Repealing the Affordable Care Act Would Drive Up Federal Deficit, CBO Says
On Wednesday, Congressional Budget Office Director Douglas Elmendorf said the federal deficit could jump by at least $109 billion over 10 years if the Affordable Care Act is repealed, The Hill's "Floor Action Blog" reports.
In a letter to House Budget Committee Chair Paul Ryan (R-Wis.), Elmendorf said the projected deficit increase would stem from the elimination of the law's taxes, fees and spending cuts (Viebeck, "Floor Action Blog," The Hill, 5/15).
The warning came one day before the House is expected to vote on a bill (HR 45) -- sponsored by Rep. Michele Bachmann (R-Minn.) -- that would fully eliminate the ACA (Baker, "Healthwatch," The Hill, 5/16). Some estimates peg the vote as the 37th time that congressional Republicans will try to repeal, defund or dismantle the law (California Healthline, 5/15).
Elmendorf said the projected deficit increase is based on CBO's analysis of repealing the ACA in July 2012, when the House last voted on a bill to repeal the law. He noted that while CBO did not have enough time to update the estimates based on the most recent baseline projections, it anticipates "a similar result" ("Floor Action Blog," The Hill, 5/15).
Thursday's vote -- like all previous attempts to repeal the ACA since its enactment -- is considered to be purely symbolic, as the bill is expected to be rejected by the Democratic-led Senate, the Washington Post reports (Fahrenthold/O'Keefe, Washington Post, 5/15).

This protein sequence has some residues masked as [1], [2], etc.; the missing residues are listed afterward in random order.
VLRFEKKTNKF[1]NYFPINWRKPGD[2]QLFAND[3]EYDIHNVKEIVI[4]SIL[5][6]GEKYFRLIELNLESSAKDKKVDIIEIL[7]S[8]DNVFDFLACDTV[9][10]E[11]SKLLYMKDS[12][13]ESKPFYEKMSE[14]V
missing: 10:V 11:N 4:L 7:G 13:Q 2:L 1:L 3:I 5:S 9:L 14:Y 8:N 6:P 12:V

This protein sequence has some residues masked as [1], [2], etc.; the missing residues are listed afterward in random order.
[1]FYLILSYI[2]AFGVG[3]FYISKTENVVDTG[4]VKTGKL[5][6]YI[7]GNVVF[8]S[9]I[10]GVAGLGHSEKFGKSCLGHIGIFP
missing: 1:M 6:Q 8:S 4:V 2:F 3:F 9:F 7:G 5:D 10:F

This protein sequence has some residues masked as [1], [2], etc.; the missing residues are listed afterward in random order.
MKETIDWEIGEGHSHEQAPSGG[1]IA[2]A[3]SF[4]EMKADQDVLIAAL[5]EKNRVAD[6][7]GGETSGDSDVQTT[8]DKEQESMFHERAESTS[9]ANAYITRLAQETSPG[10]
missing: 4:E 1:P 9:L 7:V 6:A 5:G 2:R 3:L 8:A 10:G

In a Statement of Administration Policy issued Wednesday, the White House also noted that President Obama would veto the bill if it reached his desk.
The statement, from the Office of Management and Budget, said, "The last thing the Congress should do is refight old political battles and take a massive step backward by repealing basic protections that provide security for the middle class," adding, "Right now, the Congress needs to work together to focus on the economy and creating jobs" ("Healthwatch," The Hill, 5/16).
Even though Republicans are aware that the repeal bill will fail, many of them say such votes are necessary to facilitate more targeted efforts to dismantle the ACA, according to the Post (Washington Post, 5/15).
In addition, when House Majority Leader Eric Cantor (R-Va.) announced that he would schedule a vote on the bill, his spokesperson said the timing of the vote was partly intended to provide the GOP's freshmen a chance to formally weigh in on the issue (California Healthline, 5/15).
Rep. Jim Bridenstine (R-Okla.), a first-term lawmaker who campaigned on his opposition to the ACA, said, "It's important for the electorate as a whole to understand what the vision of the Republican conference is. Our vision is not Obamacare" (Washington Post, 5/15).This is part of the California Healthline Daily Edition, a summary of health policy coverage from major news organizations. Sign up for an email subscription.